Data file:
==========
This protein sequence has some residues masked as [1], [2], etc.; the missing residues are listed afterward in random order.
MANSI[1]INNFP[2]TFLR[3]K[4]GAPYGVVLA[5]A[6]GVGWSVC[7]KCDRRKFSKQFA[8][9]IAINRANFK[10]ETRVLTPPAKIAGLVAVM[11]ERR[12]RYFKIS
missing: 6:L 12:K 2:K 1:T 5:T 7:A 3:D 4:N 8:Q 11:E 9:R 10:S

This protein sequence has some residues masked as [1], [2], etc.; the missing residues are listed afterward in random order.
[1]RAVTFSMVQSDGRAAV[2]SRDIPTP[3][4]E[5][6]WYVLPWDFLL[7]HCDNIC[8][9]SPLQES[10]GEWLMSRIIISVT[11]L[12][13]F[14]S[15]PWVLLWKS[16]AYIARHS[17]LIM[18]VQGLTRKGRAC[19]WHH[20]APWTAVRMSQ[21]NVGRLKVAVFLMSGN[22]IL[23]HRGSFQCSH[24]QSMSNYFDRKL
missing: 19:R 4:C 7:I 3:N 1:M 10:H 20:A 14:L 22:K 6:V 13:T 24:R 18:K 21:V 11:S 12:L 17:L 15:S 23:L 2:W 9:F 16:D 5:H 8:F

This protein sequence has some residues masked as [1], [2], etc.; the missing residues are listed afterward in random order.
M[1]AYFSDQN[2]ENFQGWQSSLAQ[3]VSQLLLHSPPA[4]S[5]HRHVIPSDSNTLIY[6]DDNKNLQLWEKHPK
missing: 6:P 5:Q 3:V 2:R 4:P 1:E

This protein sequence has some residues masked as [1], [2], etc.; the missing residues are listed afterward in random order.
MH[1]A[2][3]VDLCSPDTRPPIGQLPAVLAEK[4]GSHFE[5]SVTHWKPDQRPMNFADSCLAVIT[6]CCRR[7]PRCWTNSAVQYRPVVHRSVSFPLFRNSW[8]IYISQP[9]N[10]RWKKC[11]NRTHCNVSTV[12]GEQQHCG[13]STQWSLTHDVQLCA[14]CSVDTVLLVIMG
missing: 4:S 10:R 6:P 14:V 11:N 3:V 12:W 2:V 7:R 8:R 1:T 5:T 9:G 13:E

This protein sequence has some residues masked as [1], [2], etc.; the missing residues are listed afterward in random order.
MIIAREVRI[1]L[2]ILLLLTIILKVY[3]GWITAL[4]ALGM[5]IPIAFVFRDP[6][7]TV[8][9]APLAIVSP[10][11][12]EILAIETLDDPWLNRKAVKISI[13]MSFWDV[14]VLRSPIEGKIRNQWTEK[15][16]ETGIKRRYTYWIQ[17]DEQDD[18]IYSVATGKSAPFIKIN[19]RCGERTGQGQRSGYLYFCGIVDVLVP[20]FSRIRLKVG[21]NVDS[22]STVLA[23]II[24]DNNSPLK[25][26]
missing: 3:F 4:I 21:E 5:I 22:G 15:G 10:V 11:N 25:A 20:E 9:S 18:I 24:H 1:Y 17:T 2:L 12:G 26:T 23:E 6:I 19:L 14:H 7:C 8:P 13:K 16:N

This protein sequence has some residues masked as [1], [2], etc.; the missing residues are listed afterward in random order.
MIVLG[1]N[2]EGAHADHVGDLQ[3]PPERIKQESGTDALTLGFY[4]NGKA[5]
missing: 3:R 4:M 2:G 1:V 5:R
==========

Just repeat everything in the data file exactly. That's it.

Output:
This protein sequence has some residues masked as [1], [2], etc.; the missing residues are listed afterward in random order.
MANSI[1]INNFP[2]TFLR[3]K[4]GAPYGVVLA[5]A[6]GVGWSVC[7]KCDRRKFSKQFA[8][9]IAINRANFK[10]ETRVLTPPAKIAGLVAVM[11]ERR[12]RYFKIS
missing: 6:L 12:K 2:K 1:T 5:T 7:A 3:D 4:N 8:Q 11:E 9:R 10:S

This protein sequence has some residues masked as [1], [2], etc.; the missing residues are listed afterward in random order.
[1]RAVTFSMVQSDGRAAV[2]SRDIPTP[3][4]E[5][6]WYVLPWDFLL[7]HCDNIC[8][9]SPLQES[10]GEWLMSRIIISVT[11]L[12][13]F[14]S[15]PWVLLWKS[16]AYIARHS[17]LIM[18]VQGLTRKGRAC[19]WHH[20]APWTAVRMSQ[21]NVGRLKVAVFLMSGN[22]IL[23]HRGSFQCSH[24]QSMSNYFDRKL
missing: 19:R 4:C 7:I 3:N 1:M 10:H 20:A 14:L 22:K 6:V 13:T 24:R 18:K 21:V 11:S 12:L 17:L 15:S 23:L 2:W 9:F 16:D 5:H 8:F

This protein sequence has some residues masked as [1], [2], etc.; the missing residues are listed afterward in random order.
M[1]AYFSDQN[2]ENFQGWQSSLAQ[3]VSQLLLHSPPA[4]S[5]HRHVIPSDSNTLIY[6]DDNKNLQLWEKHPK
missing: 6:P 5:Q 3:V 2:R 4:P 1:E

This protein sequence has some residues masked as [1], [2], etc.; the missing residues are listed afterward in random order.
MH[1]A[2][3]VDLCSPDTRPPIGQLPAVLAEK[4]GSHFE[5]SVTHWKPDQRPMNFADSCLAVIT[6]CCRR[7]PRCWTNSAVQYRPVVHRSVSFPLFRNSW[8]IYISQP[9]N[10]RWKKC[11]NRTHCNVSTV[12]GEQQHCG[13]STQWSLTHDVQLCA[14]CSVDTVLLVIMG
missing: 4:S 10:R 6:P 14:V 11:N 3:V 12:W 2:V 7:R 8:R 1:T 5:T 9:G 13:E

This protein sequence has some residues masked as [1], [2], etc.; the missing residues are listed afterward in random order.
MIIAREVRI[1]L[2]ILLLLTIILKVY[3]GWITAL[4]ALGM[5]IPIAFVFRDP[6][7]TV[8][9]APLAIVSP[10][11][12]EILAIETLDDPWLNRKAVKISI[13]MSFWDV[14]VLRSPIEGKIRNQWTEK[15][16]ETGIKRRYTYWIQ[17]DEQDD[18]IYSVATGKSAPFIKIN[19]RCGERTGQGQRSGYLYFCGIVDVLVP[20]FSRIRLKVG[21]NVDS[22]STVLA[23]II[24]DNNSPLK[25][26]
missing: 3:F 4:I 21:E 5:I 22:G 15:G 10:V 11:N 25:A 20:E 9:S 18:I 24:H 1:Y 17:T 2:L 12:G 26:T 23:E 6:I 19:L 14:H 7:C 8:P 13:K 16:N

This protein sequence has some residues masked as [1], [2], etc.; the missing residues are listed afterward in random order.
MIVLG[1]N[2]EGAHADHVGDLQ[3]PPERIKQESGTDALTLGFY[4]NGKA[5]
missing: 3:R 4:M 2:G 1:V 5:R